With Christmas mere days away, the conversation around how much is too much for our kids on Christmas has come up with multiple close friends and new-mom acquaintances alike.
In our house, we haven’t had to focus on this too much as of yet. Our only child is 8 months old; he’ll be thrilled with little more than the wrapping paper and boxes discarded from everyone else’s gifts. However, I feel like I’ve already had the “conversation” with his grandparents on more than one occasion, even before he was born. Being the first and only grandchild on both sides, the guy is a just a smidge spoiled – which we are very much trying to avoid. We urged our parents to try to not go nuts, as hard as it may be, because there is literally nothing our son needs. There is nothing he wants besides food, necklaces to break off of necks, and things to shove in his face and gnaw on. If he made a Christmas list for Santa, it would be concise and quite simple: electrical cords, rubbery things (duckies, silicone teethers, Mom’s shoes, plungers, etc.), hard surfaces to repeatedly and endlessly smack, and the tag that is hanging off of [insert any item here]. That’s it… he’s pretty easy.
My husband and I both strongly hope to raise our son with a decidedly non-consumerist viewpoint of Christmas; this time is about family and quality time with people we love (oh, and cookies); not about pieces of plastic that will be worthless in 2 years.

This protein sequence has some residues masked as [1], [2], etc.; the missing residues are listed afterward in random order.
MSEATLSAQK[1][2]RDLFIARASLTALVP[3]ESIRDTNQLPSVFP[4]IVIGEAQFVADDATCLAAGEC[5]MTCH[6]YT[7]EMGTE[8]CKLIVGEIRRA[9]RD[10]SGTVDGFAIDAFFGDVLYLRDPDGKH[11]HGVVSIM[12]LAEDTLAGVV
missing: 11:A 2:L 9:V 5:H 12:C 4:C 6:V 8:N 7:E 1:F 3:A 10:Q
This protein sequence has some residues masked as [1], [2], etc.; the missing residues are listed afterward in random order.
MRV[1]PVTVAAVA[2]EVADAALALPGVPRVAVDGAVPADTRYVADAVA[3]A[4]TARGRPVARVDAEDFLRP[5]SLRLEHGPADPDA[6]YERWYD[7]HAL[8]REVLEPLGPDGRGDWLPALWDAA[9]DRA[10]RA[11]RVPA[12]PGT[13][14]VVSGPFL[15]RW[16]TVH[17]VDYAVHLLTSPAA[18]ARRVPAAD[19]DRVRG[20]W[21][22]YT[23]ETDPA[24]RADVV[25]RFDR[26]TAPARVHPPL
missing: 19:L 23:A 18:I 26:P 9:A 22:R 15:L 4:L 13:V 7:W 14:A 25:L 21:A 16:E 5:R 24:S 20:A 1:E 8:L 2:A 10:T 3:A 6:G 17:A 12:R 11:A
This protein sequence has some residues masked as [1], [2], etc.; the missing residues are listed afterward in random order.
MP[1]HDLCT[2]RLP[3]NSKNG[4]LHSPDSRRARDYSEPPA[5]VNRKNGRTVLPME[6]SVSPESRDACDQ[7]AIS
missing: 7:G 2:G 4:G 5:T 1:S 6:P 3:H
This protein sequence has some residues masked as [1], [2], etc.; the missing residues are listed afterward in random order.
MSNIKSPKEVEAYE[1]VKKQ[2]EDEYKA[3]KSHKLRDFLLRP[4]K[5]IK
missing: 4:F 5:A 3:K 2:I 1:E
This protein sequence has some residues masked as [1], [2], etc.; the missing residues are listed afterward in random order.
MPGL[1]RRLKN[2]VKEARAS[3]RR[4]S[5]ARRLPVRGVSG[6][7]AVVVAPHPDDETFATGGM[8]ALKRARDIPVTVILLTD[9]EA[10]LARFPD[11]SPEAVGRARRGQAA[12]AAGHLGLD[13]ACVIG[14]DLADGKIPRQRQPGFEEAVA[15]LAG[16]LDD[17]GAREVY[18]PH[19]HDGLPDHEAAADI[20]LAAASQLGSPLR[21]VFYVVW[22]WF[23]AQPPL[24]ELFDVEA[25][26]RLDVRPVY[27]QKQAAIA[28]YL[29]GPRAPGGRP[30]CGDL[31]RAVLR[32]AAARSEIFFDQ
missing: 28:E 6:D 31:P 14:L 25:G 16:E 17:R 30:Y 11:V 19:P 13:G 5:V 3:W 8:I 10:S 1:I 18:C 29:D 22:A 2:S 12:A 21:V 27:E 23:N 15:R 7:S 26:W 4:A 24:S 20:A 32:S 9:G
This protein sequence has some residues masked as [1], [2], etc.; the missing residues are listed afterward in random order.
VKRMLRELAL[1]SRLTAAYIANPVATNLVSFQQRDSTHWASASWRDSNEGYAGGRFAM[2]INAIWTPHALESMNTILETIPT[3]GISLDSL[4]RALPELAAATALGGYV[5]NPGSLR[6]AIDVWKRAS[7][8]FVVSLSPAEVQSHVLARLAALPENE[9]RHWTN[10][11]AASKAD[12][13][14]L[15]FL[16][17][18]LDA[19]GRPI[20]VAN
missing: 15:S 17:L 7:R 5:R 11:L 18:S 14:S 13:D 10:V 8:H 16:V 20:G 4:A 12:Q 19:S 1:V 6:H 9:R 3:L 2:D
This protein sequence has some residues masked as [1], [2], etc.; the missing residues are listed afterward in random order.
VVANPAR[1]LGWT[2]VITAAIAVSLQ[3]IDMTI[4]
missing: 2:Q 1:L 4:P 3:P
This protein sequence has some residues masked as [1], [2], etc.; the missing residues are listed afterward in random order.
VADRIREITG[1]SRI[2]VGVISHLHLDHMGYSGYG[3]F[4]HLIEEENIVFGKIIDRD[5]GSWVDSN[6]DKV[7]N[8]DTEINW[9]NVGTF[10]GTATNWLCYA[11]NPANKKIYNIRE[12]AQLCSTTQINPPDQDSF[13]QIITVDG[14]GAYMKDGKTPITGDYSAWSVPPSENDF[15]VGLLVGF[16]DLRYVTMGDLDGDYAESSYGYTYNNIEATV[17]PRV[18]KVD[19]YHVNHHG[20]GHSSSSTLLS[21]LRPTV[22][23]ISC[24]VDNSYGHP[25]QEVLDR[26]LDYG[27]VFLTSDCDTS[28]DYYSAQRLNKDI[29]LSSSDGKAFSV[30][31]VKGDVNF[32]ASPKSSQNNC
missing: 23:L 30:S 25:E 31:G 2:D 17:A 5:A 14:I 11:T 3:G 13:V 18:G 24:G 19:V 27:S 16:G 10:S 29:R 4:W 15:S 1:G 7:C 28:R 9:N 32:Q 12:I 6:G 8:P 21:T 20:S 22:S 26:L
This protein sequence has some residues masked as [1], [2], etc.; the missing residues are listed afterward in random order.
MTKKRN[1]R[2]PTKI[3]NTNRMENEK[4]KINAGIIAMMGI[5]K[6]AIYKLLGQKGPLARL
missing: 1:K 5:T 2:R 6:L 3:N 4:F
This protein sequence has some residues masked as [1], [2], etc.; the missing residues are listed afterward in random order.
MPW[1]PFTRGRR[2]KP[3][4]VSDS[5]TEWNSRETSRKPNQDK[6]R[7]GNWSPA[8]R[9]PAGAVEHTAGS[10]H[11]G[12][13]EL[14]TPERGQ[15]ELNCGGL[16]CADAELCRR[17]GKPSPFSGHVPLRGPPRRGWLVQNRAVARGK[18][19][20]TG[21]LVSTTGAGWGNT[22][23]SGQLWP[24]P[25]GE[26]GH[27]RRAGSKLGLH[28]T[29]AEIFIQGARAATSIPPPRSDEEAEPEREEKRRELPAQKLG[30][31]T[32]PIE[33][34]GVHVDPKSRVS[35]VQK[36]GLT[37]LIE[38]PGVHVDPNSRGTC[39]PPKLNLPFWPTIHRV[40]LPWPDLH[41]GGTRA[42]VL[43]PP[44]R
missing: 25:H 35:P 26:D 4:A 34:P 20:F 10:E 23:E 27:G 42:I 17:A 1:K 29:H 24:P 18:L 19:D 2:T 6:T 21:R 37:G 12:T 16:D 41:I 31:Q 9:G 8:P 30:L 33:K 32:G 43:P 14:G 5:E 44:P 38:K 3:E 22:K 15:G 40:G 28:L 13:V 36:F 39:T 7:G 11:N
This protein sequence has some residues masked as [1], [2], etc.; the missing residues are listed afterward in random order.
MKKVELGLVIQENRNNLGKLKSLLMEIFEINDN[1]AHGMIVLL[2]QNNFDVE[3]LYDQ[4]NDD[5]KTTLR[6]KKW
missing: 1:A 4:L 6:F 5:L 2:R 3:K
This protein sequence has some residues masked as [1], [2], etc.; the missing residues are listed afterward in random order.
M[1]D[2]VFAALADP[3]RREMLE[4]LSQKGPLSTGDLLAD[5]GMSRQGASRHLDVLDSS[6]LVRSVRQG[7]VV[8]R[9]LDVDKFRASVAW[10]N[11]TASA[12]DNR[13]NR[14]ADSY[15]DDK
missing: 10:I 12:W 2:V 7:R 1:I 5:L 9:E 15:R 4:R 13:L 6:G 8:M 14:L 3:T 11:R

We’re also realistic. Kids love toys. They love Christmas. They love the notion of being able to ask for a grandiose gift (or twenty) and often have them magically show up on Christmas Day. Hence, we think we’ve decided that once our little one is old enough to understand the concept of Christmas and Santa Claus, we’re going to tell him that Santa, being the busy guy he is, brings one very special gift to every child, so he gets to ask for one and only one thing he really wants. Something very special that has had a lot of thought put into all year. He can still ask for other things from family, but “Santa” will only bring one. Of course, some day he’ll ask why the heck his friend at school got 17 gifts from Santa when he only got one, but I digress. We’ll cross that bridge when we get to it. We know it may not work, but we’re really hoping that we can get the message instilled early that the “things” aren’t what matters. It’s the music, the lights, the memories we make with our loved ones… and the cookies.
Tell us: did you keep it simple, or go all out this year?